After a bruising fight between carriers and the aviation industry over 5G, an aviation coalition has laid the groundwork for the next round.
Verizon and AT&T spent billions to purchase C-band spectrum at Federal Communications Commission (FCC) auctions. C-band is considered among the best spectrum for 5G, providing a good balance of speed, range, and building penetration.
The Federal Aviation Administration and the airline industry objected to Verizon and AT&T deploying C-band around airports, sparking a major debate about the safety of 5G and the airlines. The concern revolved around potential interference with airplane altimeters, which operate on spectrum very close to C-band.
The parties eventually agreed to limit C-band deployment around airports until July 2023, but aviation advocates want to make that ban permanent, especially for C-band in the 4,200-4,400MHz range. The advocates also want 5G transmitters restricted from pointing 90 degrees above the horizon.
The aviation coalition outlined their wishes in a letter to the FCC:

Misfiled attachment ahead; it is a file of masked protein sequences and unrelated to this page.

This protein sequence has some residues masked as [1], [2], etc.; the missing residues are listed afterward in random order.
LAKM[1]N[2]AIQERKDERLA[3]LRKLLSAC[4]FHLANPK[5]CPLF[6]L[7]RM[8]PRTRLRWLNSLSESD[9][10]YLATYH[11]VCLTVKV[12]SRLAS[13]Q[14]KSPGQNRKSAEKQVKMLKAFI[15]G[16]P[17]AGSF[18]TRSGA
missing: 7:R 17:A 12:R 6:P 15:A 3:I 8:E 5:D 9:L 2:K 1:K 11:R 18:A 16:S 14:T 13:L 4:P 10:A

These concepts, such as preventing antennas pointing 90 degrees above the horizon and maintaining the wireless spurious emissions in the 4200-4400 MHz band consistent with current mitigations, would appear to not compromise wireless operators’ actual use cases while further assuring aviation safety and providing a workable RF environment against which future radio altimeters can be designed and built.
Only time will tell if the aviation advocates will prevail, although Verizon and AT&T will likely strongly oppose any extension of the C-band limits. Whatever the outcome, all parties no doubt want to avoid the fallout they experienced from Round One.